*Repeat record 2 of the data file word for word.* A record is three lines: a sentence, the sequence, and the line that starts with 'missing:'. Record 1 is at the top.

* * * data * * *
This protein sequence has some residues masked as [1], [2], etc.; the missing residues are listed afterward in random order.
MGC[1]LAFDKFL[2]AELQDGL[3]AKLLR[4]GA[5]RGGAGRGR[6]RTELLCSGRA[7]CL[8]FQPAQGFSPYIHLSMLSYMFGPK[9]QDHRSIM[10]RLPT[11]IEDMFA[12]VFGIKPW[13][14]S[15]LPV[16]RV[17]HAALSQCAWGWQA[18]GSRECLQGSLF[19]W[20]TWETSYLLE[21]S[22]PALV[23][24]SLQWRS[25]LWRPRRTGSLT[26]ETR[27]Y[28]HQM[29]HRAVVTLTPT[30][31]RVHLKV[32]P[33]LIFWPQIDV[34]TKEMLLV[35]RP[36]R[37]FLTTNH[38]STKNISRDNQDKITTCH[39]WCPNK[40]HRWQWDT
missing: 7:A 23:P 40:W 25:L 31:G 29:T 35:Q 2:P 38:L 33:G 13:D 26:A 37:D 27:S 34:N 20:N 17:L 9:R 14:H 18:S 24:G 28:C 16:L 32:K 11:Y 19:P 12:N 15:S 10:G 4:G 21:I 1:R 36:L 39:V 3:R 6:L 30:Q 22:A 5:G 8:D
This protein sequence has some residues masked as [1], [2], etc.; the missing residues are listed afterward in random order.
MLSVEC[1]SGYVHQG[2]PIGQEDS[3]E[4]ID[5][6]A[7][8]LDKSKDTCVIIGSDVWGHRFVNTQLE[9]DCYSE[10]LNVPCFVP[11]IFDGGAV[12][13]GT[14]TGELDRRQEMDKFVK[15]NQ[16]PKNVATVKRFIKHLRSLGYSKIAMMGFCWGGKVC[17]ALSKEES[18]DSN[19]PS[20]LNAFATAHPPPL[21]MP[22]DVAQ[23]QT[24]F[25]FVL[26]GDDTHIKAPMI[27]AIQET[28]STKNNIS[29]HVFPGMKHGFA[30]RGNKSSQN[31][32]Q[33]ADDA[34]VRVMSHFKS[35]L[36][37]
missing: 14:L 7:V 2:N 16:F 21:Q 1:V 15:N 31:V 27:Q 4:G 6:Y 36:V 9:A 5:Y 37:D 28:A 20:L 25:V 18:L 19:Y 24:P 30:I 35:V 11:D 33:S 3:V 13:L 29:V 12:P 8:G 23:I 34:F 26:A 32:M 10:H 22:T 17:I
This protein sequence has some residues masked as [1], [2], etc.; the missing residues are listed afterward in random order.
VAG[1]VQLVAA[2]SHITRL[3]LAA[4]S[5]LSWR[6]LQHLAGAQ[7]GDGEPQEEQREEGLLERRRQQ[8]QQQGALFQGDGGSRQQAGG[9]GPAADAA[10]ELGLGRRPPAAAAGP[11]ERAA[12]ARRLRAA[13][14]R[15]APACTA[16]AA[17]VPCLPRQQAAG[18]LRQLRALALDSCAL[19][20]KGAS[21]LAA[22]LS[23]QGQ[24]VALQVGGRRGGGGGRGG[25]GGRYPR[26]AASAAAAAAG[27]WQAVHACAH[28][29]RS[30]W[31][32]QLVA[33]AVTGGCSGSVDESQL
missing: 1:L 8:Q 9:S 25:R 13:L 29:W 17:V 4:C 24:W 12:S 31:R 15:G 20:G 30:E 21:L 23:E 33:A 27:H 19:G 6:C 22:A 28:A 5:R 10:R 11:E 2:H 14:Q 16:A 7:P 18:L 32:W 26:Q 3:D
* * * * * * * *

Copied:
This protein sequence has some residues masked as [1], [2], etc.; the missing residues are listed afterward in random order.
MLSVEC[1]SGYVHQG[2]PIGQEDS[3]E[4]ID[5][6]A[7][8]LDKSKDTCVIIGSDVWGHRFVNTQLE[9]DCYSE[10]LNVPCFVP[11]IFDGGAV[12][13]GT[14]TGELDRRQEMDKFVK[15]NQ[16]PKNVATVKRFIKHLRSLGYSKIAMMGFCWGGKVC[17]ALSKEES[18]DSN[19]PS[20]LNAFATAHPPPL[21]MP[22]DVAQ[23]QT[24]F[25]FVL[26]GDDTHIKAPMI[27]AIQET[28]STKNNIS[29]HVFPGMKHGFA[30]RGNKSSQN[31][32]Q[33]ADDA[34]VRVMSHFKS[35]L[36][37]
missing: 14:L 7:V 2:N 16:F 21:Q 1:V 15:N 31:V 27:Q 4:G 6:Y 36:V 9:A 5:Y 37:D 28:A 20:L 25:V 18:L 19:Y 24:P 30:I 35:V 11:D 33:S 3:V 13:L 29:V 12:P 8:G 23:I 34:F 26:A 32:M 10:H 22:T 17:I